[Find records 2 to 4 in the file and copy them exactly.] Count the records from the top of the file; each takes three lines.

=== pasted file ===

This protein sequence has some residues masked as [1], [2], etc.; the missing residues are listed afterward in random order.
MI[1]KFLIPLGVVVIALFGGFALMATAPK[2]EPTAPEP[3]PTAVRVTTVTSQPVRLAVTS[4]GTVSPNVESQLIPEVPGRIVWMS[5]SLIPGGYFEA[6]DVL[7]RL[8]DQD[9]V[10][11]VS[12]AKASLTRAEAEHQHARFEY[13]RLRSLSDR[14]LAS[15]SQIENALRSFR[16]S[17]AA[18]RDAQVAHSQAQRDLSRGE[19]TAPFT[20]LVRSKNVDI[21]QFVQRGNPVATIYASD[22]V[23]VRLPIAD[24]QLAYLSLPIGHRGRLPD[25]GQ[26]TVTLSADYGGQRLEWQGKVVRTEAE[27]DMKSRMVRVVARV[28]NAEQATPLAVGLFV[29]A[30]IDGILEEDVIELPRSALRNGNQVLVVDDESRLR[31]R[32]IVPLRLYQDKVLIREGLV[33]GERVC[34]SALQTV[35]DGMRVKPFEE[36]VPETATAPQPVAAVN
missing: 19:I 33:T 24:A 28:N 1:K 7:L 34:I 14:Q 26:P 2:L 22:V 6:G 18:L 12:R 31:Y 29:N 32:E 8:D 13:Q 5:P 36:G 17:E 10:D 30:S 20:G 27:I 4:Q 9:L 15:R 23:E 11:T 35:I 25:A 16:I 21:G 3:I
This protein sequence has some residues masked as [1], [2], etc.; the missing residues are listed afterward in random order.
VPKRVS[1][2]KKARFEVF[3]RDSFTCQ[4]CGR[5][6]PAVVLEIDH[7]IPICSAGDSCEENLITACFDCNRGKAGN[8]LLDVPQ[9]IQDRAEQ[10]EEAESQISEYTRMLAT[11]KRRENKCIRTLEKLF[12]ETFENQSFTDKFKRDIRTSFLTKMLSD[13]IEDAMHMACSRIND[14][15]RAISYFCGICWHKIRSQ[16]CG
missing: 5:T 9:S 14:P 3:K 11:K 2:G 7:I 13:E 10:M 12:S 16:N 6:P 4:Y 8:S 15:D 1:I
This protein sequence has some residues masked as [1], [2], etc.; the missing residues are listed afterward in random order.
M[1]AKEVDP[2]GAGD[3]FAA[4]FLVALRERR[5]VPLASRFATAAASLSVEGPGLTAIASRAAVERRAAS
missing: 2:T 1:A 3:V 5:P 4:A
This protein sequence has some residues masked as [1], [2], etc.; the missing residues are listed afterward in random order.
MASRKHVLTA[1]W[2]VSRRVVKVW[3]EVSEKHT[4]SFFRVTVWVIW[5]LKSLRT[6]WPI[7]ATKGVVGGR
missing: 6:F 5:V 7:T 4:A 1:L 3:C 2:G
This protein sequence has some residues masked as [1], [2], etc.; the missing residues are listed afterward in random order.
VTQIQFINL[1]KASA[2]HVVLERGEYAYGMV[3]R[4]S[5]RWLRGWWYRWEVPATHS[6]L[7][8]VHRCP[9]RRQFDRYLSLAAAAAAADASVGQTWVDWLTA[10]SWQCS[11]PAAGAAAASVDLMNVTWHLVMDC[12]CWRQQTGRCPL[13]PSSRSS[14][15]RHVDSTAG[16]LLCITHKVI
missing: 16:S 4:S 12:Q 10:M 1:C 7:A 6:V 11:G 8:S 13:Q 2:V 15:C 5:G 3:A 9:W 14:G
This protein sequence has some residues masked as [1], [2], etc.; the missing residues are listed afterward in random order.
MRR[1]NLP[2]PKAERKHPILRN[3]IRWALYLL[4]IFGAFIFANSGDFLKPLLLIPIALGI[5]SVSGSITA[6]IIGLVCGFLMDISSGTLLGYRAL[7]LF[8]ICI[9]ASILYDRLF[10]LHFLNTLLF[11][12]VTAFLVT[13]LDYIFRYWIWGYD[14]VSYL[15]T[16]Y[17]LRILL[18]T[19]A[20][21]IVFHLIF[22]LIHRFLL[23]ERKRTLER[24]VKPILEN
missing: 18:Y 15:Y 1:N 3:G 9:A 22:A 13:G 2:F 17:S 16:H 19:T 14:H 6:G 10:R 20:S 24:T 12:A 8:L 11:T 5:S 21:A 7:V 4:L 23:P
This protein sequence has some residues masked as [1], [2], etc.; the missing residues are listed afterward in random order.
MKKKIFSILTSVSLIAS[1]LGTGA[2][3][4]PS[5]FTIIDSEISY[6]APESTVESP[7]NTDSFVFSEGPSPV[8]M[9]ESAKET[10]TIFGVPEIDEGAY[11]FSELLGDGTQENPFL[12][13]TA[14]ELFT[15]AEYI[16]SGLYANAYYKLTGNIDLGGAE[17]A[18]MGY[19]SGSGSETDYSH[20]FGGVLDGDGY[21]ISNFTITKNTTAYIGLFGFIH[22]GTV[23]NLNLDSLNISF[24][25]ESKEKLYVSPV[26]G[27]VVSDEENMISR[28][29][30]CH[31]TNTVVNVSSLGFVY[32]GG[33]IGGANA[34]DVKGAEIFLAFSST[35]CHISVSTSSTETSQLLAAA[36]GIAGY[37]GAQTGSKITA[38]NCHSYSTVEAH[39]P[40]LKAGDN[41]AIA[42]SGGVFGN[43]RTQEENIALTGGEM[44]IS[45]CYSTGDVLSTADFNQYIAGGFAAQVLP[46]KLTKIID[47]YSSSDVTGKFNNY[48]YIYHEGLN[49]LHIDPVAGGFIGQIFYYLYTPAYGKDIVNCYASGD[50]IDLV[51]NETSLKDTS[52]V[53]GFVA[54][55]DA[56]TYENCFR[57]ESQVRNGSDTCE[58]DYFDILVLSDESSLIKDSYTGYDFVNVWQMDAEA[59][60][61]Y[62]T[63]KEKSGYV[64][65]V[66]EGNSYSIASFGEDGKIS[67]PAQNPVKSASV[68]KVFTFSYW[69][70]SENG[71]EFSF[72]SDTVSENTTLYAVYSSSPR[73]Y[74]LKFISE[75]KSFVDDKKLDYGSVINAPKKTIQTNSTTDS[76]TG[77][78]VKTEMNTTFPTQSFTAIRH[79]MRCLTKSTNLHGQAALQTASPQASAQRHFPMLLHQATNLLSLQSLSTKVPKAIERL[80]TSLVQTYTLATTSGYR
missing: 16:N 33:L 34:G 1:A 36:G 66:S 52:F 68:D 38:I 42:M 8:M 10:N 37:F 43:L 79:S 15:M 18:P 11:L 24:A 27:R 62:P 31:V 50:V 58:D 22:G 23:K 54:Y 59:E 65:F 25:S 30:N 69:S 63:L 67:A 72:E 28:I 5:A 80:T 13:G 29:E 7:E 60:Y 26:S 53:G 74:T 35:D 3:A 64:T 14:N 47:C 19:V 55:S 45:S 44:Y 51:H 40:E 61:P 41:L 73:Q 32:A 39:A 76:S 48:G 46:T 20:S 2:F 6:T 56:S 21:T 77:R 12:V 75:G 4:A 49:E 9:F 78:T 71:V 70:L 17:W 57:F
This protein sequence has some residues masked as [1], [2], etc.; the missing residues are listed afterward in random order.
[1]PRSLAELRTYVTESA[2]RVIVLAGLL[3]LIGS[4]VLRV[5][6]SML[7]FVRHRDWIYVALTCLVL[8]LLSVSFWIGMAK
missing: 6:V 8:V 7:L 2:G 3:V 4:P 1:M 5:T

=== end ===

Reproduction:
This protein sequence has some residues masked as [1], [2], etc.; the missing residues are listed afterward in random order.
VPKRVS[1][2]KKARFEVF[3]RDSFTCQ[4]CGR[5][6]PAVVLEIDH[7]IPICSAGDSCEENLITACFDCNRGKAGN[8]LLDVPQ[9]IQDRAEQ[10]EEAESQISEYTRMLAT[11]KRRENKCIRTLEKLF[12]ETFENQSFTDKFKRDIRTSFLTKMLSD[13]IEDAMHMACSRIND[14][15]RAISYFCGICWHKIRSQ[16]CG
missing: 5:T 9:S 14:P 3:K 11:K 2:G 7:I 13:E 10:M 12:S 16:N 6:P 4:Y 8:S 15:D 1:I
This protein sequence has some residues masked as [1], [2], etc.; the missing residues are listed afterward in random order.
M[1]AKEVDP[2]GAGD[3]FAA[4]FLVALRERR[5]VPLASRFATAAASLSVEGPGLTAIASRAAVERRAAS
missing: 2:T 1:A 3:V 5:P 4:A
This protein sequence has some residues masked as [1], [2], etc.; the missing residues are listed afterward in random order.
MASRKHVLTA[1]W[2]VSRRVVKVW[3]EVSEKHT[4]SFFRVTVWVIW[5]LKSLRT[6]WPI[7]ATKGVVGGR
missing: 6:F 5:V 7:T 4:A 1:L 3:C 2:G